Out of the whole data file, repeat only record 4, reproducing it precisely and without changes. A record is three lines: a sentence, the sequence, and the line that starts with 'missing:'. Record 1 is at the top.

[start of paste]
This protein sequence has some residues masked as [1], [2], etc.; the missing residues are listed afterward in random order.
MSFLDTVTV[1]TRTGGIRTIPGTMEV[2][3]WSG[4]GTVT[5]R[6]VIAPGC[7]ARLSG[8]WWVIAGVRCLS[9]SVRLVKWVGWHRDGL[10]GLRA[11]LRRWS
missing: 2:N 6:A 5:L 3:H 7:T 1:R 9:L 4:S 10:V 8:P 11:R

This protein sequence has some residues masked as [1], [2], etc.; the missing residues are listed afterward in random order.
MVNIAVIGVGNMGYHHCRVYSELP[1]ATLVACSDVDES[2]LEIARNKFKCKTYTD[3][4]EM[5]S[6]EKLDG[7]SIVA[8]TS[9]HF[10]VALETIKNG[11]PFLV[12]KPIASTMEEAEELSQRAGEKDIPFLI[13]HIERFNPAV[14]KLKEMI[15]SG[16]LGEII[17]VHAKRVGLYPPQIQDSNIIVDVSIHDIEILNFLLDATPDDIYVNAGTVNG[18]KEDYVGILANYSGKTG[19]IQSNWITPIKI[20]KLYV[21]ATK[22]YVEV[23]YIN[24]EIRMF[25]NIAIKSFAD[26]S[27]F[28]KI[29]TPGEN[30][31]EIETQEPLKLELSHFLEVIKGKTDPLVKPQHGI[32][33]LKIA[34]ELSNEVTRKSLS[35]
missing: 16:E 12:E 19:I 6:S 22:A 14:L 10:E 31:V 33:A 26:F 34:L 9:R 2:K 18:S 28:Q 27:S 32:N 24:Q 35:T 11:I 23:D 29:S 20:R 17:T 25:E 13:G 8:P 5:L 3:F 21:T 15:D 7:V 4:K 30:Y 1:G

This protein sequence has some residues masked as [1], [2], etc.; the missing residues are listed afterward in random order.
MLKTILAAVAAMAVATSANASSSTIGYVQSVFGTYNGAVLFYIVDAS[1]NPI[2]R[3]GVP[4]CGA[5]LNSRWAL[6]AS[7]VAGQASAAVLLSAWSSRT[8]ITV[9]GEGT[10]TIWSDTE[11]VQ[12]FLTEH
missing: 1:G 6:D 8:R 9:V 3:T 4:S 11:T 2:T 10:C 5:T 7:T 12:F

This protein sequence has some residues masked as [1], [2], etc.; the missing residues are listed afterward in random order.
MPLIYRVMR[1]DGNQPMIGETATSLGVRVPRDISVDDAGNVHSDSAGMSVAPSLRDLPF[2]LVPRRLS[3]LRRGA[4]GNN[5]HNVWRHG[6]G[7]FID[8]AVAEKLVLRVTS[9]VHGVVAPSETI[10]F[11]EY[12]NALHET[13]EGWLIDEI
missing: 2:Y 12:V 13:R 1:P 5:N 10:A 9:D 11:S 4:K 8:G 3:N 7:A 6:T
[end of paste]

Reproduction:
This protein sequence has some residues masked as [1], [2], etc.; the missing residues are listed afterward in random order.
MPLIYRVMR[1]DGNQPMIGETATSLGVRVPRDISVDDAGNVHSDSAGMSVAPSLRDLPF[2]LVPRRLS[3]LRRGA[4]GNN[5]HNVWRHG[6]G[7]FID[8]AVAEKLVLRVTS[9]VHGVVAPSETI[10]F[11]EY[12]NALHET[13]EGWLIDEI
missing: 2:Y 12:V 13:R 1:P 5:N 10:A 9:D 11:S 4:K 8:G 3:N 7:A 6:T